On the Surfliner, the conductor places a colored strip of paper in a holder above your seat that indicates where you are getting off. Don't change your seat without letting the conductor know. On the long distance trains, the coach seats are reserved, so you can't change.
Yeah, but I had gotten up to use the bathroom, and they wanted to check my ticket again. Just being thorough, I guess. They did it the same way when I took AmTrak from San Diego to Merced, to go see my grandmother. The only thing that SUCKED about that ride, was the bus ride from LAX to BAK, just to catch the train to go up through the San Joaquin Valley.
 

Davidlee_64

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Apr 24, 2018
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Glendale, Az
I went from Philly to Chicago to boot camp 1970 via Amtrak. Then went from Wilmington, De to Washington, Dc and back to look over a commercial bid (NIH). I enjoyed the scenery and not dealing with airports.
 

csxcp55

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Dec 2, 2014
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New York area
My most recent Amtrak trip was aboard the Vermonter when I traveled from New York City to Burlington VT to run in the Vermont City Marathon on Memorial day weekend 2017.
I brought my own snacks, as I already knew that Amtrak 'meals' (there is no dining car on the Vermonter - just a snack car) are expensive, and not all that great.
I purchased two bottles of Long Trail Ale for $7.00 each. Very expensive for beer, but at least I knew what I was getting; unlike their packaged sandwiches or salads.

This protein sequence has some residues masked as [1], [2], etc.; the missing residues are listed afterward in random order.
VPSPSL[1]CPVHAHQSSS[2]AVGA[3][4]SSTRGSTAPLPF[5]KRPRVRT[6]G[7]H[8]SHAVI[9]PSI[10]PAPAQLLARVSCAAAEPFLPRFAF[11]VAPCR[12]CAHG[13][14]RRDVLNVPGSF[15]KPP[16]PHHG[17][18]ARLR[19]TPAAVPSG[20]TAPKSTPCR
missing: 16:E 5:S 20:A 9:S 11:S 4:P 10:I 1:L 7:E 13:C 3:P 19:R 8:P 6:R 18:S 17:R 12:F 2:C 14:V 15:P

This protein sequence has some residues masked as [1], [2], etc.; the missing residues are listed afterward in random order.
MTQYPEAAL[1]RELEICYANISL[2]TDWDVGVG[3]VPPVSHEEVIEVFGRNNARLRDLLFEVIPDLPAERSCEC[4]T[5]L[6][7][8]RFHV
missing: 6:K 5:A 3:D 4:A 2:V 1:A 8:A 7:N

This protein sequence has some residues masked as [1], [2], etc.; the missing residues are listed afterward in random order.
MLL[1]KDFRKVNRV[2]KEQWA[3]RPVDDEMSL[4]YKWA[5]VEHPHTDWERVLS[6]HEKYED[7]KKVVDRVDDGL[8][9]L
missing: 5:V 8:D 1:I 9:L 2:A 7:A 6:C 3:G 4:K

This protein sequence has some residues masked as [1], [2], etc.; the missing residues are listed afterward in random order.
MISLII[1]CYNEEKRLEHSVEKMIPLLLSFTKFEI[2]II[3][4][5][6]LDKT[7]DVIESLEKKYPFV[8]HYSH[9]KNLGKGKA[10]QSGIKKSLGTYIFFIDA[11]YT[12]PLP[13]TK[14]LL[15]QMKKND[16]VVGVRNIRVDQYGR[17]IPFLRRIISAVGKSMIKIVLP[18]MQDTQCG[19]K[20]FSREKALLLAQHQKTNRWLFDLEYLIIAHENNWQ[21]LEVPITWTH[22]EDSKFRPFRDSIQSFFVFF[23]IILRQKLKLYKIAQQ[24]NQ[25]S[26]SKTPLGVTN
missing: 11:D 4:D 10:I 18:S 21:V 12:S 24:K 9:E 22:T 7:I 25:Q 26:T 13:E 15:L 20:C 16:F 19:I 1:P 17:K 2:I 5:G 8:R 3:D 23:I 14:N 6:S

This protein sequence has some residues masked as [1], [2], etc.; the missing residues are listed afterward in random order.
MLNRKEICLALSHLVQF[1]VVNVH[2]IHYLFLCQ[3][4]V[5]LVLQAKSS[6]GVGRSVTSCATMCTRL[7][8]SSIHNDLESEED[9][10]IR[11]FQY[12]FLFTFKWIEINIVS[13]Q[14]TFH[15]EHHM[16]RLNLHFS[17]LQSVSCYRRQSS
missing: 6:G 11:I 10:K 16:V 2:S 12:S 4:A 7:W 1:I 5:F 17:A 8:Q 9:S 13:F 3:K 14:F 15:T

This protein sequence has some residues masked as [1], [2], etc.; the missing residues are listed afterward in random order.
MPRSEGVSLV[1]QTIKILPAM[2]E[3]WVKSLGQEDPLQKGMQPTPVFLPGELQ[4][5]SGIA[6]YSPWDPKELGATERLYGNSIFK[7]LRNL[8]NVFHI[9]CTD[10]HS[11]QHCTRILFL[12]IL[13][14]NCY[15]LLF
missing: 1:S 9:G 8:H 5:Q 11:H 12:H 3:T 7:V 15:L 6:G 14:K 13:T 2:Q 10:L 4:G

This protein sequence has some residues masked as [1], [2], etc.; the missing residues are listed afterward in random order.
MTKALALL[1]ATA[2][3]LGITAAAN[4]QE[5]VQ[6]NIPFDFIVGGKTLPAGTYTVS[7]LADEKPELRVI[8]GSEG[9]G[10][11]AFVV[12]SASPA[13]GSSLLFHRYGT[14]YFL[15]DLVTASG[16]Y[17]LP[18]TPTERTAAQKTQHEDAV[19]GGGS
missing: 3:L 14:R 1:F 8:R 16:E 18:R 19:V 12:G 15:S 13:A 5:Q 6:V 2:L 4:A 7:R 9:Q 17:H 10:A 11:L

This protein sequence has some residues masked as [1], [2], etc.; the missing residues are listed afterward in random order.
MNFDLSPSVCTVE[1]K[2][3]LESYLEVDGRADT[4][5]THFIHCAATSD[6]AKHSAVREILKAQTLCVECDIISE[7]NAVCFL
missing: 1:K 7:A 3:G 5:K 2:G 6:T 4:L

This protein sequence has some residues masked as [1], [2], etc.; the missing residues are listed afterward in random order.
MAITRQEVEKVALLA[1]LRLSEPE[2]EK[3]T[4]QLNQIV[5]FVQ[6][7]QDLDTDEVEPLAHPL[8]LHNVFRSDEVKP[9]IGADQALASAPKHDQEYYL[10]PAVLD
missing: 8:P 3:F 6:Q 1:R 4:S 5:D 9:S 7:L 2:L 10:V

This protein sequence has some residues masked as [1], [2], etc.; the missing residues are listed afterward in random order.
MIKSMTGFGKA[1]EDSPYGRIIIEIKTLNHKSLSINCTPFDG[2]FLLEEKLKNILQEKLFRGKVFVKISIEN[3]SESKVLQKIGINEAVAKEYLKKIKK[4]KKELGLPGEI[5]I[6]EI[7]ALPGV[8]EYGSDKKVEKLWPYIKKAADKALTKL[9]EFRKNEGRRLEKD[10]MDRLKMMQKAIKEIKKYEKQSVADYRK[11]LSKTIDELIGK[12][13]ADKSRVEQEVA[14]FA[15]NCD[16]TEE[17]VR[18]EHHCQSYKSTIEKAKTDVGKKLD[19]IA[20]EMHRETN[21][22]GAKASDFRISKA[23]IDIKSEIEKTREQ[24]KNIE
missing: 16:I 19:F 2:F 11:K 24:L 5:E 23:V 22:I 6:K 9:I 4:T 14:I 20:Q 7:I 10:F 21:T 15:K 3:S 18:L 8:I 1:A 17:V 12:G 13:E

I didn't take a radio with me, but if I make the trip again I would definitely take my FT-60R or VX-150, which I would program for all the radio channels used on the route.
It's not difficult getting the correct radio channels for your route. There are great resources here at radioreference.com. No need to bother listening to all of the AAR channels. There is a lot of junk on some of those channels you will wind up locking them out anyway. If your 'scanner' is not so fast, it will take a while to get through 100 AAR channels, and you will miss a lot of desired activity.
My FT-60 is a much faster scanner than the VX-150, but still not as fast as a dedicated scanner.
Some of the class 1's are using digital comm now, so you might need a scanner capable of whichever digital mode they're using.

Enjoy your trip
CSXCP55
 

FrensicPic

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My wife and I use Amtrak as our preferred mode of travel. At least one long distance trip per year. In the past 10 years have more than 35,000 Amtrak miles under the belt. Just yesterday, we returned from a Los Angeles to New Orleans to Chicago to Los Angeles trip. About half of our travel is paid with Amtrak Guest Rewards (AGR) points. We usually travel in a bedroom on the long distance tripsl

Of course, I've got my scanner, hand-held GPS and camera with me.
 

Ensnared

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Waco, Texas
Love Amtrak

I have been giving some thought to taking a trip from Saint Paul MN to Chicago IL via Amtrak. At first glance it seems to be: